A friend of mine recently resigned from a major music company- nothing really earth-shatteringly surprising as those days when working for one of the majors or an indie or a minor or even a mynah bird was considered a passport to “coolness”.

Yes, people, once upon a CD, working for a music company was a close second to being with MTV when Tom Freston ran the music channel and dumbass VJs like the name-dropping Danny McGill in Asia were treated like Rock stars.


It was one of the coolest jobs in the world- hanging out with Rock stars, flying around the world, staying in five-star hotels, getting paid very well for doing bugger all, getting laid by coming up with the right lines, more lines, lines, and lines…and vapid characters like McGill and those coked out female VJs.


Today, both are completely irrelevant and down such a big hole, there’s no way either can dig themselves out of the giant abyss they’ve created for themselves- and things will get worse before they might get better as music fans are finding out more and more how utterly useless both are whereas artists wish to keep away from being put in the same basket and face the same backlash.


My friend’s decision to leave the music company had to do with what those in the industry know are the stifling politics rampant in the organization- wrong people in the wrong positions and the wrong hires in positions where, previously, a music executive could bring about change and take an artist’s career further. But those were the days of music legends like Chris Blackwell, Jac Holzman, the Ertegun brothers, Herb Alpert and Jerry Moss, Berry Gordy Jr…



Without going through in detail how corrupt and totally fucked up this particular company is, bear this in mind: The age-old problem, not known to many, who sign publishing deals with a major music publishing house thinking this is cause for becoming Kool And The Gang and bursting into Celebration.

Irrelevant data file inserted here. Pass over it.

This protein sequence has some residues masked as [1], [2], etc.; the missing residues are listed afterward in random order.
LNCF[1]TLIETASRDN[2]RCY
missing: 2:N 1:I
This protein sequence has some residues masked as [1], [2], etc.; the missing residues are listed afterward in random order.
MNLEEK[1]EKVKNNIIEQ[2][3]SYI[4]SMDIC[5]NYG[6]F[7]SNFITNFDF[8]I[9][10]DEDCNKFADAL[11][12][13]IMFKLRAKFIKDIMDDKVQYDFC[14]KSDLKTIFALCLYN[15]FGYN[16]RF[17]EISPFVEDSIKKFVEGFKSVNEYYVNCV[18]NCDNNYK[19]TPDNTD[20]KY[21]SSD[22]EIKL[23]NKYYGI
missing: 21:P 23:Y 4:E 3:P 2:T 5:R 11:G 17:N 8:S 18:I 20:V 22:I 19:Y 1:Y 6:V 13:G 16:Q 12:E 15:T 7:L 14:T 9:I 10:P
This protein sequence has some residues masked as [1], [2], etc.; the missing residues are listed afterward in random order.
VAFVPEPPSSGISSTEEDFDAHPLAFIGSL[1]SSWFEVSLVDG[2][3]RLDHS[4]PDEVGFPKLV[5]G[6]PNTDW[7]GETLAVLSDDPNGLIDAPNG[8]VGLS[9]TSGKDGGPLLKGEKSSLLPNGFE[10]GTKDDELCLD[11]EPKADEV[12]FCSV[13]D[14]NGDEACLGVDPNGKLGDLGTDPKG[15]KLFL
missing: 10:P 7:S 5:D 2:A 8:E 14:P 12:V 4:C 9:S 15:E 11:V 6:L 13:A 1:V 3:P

Think that signing your songs to a Warner-Chappell, an EMI Publishing etc will mean a team ready to MARKET your music and have a strategy in place to have this music covered by as many artists as possible so that you, the songwriter, is rewarded financially through royalties on sales? Think again.

What you sign is purely an administration deal. Your songs just sit there gathering dust. Why?

More proof that music companies comprise glorified sales and promo people with no bona fide marketing people and zero creativity in all those “Vice President” titles handed out and which are as meaningless as Music Matters conferences and Bob Lefsetz blogs.


Having a “music publishing deal” only means safe-guarding your copyright and having someone handle your paperwork- but it’s YOU who has to go out and market your songs. And if one or more of these are covered and become hits, well, the music publishing company vultures surface to take their percentage.


In many ways, it’s exactly the same as being signed to music company as a recording artist.

It sounds good, but, in reality, then what?

Unless YOU make it happen for yourself, your music is on a shelf gathering dust despite supposedly having a “worldwide deal”.

I am, for example, a huge fan of the band The Struts.

Everywhere and any time I can, I introduce the band to everyone I know who loves their music.

How many music executives with their label- Mercury Records, part of Universal Music- has heard The Struts? Not many.

And when these executives are in charge of different markets around the world, how far will the music of this very good band travel? Not very far at all.



When in Denmark, I thought all those very good Danish bands being signed to “worldwide recording deals” by Sony Denmark- but with their music unreleased in almost every market- was “unique” to that country. It’s not.

It’s rampant throughout the music world and just more proof that signing those contracts with music companies might sound good, but forget about hearing the sound of ka-ching.

For that to happen- the sound of ka-ching- you still need to be the master of your own destiny. If and when you hit it big, Shylock will show up to claim their pound of flesh.


Music companies: Who needs them? Certainly not musicians. Go start your own- and own everything.

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